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Sunday lunch sorted

Bring on the Yorkshire puds! The best spots for a weekend nosh up across 18 Muddy counties.




The Royal Pug, Leamington Spa

This funky Great British neighbourhood pub & kitchen is a real hipster’s paradise with quirky decor, Warwickshire brewed beer and a Gin Palace upstairs. All proper Sunday roasts are served from midday with crispy roasted spuds, homemade Yorkie, honey roast roots, market veg and seriously tasty gravy. Diners can choose from the Pug Roast of the Day, 28 day dry aged roast rump of beef or a Veggie Roast of the Day on the specials board. Puddings include Homemade Raspberry & White Chocolate Bread & Butter Pudding and Apple & Winter Berry Crumble. Yum! Brunch, pizzas and other mains are also served, and if it’s full, it’s sister pub, The Fat Pug is just up the road.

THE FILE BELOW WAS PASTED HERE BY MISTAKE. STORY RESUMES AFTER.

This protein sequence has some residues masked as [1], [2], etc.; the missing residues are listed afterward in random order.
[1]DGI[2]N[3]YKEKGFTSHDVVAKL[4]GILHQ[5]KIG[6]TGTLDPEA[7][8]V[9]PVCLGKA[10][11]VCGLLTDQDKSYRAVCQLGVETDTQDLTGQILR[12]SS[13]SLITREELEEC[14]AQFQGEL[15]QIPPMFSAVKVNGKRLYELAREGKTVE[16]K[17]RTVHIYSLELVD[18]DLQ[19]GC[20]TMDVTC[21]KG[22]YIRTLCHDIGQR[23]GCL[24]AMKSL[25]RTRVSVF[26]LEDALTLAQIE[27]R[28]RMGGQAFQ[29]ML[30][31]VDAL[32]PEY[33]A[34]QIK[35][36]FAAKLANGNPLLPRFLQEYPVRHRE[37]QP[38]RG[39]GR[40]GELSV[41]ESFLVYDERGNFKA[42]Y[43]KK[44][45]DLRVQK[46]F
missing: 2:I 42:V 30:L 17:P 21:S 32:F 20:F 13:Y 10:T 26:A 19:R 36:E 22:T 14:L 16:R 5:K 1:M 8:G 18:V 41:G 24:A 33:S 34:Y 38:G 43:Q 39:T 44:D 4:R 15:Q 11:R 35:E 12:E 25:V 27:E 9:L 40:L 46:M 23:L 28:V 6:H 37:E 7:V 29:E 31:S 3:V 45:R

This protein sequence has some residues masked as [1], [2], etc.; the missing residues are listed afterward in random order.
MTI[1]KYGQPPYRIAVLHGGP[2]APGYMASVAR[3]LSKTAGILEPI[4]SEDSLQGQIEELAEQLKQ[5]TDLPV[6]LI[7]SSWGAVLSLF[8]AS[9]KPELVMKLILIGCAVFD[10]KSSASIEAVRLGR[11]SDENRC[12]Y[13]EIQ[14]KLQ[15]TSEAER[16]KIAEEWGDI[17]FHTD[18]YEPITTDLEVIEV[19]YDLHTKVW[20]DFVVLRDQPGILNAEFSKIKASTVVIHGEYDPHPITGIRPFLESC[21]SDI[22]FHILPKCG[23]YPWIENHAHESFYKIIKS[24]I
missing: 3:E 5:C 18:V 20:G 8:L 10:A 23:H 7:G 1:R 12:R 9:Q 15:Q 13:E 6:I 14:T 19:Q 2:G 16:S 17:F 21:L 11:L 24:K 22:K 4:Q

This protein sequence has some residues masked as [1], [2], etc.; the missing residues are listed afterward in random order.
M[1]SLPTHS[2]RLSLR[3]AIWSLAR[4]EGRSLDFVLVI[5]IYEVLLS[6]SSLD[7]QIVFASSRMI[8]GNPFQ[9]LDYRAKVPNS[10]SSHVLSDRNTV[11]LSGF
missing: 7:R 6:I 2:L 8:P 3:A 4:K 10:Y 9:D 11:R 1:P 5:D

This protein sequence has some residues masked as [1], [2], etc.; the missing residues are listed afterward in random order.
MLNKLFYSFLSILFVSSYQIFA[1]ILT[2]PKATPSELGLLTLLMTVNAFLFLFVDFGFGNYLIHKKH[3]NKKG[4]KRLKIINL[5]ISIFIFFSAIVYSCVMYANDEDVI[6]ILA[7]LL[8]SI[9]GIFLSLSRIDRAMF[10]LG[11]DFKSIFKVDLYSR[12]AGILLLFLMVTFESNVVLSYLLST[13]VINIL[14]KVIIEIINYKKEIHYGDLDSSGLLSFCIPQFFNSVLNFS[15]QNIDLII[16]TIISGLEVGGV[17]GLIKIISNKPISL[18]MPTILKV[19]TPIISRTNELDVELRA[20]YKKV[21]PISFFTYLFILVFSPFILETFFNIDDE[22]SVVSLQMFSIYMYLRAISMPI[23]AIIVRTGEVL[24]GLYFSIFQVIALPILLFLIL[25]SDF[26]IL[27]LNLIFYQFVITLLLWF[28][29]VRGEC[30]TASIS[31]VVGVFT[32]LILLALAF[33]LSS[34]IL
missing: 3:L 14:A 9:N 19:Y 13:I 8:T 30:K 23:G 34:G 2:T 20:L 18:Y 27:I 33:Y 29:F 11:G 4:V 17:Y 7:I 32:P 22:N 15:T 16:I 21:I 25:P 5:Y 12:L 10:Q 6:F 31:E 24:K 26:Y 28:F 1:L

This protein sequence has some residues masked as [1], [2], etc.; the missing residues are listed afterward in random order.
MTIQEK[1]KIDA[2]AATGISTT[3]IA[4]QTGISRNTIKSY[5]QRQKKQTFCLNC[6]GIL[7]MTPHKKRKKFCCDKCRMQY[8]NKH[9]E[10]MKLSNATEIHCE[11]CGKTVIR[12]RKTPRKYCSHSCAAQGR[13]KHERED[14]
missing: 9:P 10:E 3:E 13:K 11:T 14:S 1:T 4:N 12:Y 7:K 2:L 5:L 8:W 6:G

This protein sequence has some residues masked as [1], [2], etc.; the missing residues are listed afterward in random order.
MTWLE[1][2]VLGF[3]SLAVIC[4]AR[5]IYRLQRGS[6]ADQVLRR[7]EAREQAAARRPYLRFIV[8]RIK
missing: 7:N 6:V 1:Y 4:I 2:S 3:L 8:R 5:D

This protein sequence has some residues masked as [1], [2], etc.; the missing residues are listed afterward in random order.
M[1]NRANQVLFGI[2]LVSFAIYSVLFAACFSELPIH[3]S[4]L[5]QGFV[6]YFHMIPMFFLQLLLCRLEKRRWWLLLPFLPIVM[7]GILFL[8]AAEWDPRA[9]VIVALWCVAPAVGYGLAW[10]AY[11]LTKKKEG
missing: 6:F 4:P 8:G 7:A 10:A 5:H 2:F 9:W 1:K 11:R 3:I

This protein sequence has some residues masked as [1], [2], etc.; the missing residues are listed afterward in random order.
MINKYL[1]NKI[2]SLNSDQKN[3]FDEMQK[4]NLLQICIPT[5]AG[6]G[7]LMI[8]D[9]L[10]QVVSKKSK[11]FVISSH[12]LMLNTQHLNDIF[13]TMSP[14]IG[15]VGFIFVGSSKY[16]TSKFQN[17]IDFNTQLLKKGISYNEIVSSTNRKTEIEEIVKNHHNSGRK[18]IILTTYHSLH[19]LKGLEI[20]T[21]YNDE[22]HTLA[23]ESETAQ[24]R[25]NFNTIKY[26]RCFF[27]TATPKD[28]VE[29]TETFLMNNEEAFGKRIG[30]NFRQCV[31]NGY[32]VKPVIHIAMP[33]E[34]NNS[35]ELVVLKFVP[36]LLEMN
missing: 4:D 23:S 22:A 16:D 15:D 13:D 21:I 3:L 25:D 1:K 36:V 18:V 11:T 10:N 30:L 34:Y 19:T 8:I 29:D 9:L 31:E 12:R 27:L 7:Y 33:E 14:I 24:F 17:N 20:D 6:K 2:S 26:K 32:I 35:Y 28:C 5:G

The George Townhouse, Shipston-on-Stour

An elegant award-winning 15-room Georgian inn, winner of Best West Midlands pub in the National Pub & Bar Awards 2017. This is a perfectly proportioned, 18th-century beauty where you can enjoy an extensive, varied and reasonably-priced Sunday menu. Nibble on a Small Plate, share The George Butcher’s Board or tuck into a Roasted Loin of Gloucester Old Spot Pork with crackling, sausage & sage stuffing (one of three, OR if you feel up to it, a Trio of Roasts). For anyone fancying fish, something lighter or a meat-less alt a choice of 8 Mains include Spiced Chickpea & Potato Cakes, Salmon & Dill Fishcakes or a Superman Salad. The Rhubarb & Rosehip Pavlova, one of 6 desserts, sounds particularly appealing.




Halsetown Inn, St Ives

Just outside the bustling harbour town of St Ives, the Halsetown Inn is a local favourite. This one-time mining pub is nestled in the quiet countryside and has bags of character and an eco ethos, sustainably sourcing everything from food to power. The perfect place to hole up after a weekend walk, the Muddy clan went for the first time a few months ago and have recommended it to so many people since. Expect a super friendly atmosphere and a classic roast with all the trimmings. The veggie option, a lentil, nut and mushroom bake looked tempting too and definitely leave room for pud – or a lush dessert cocktail if you don’t have to drive.  Children and dogs welcome! Mains £12.50 / Puds £5.50-6.50.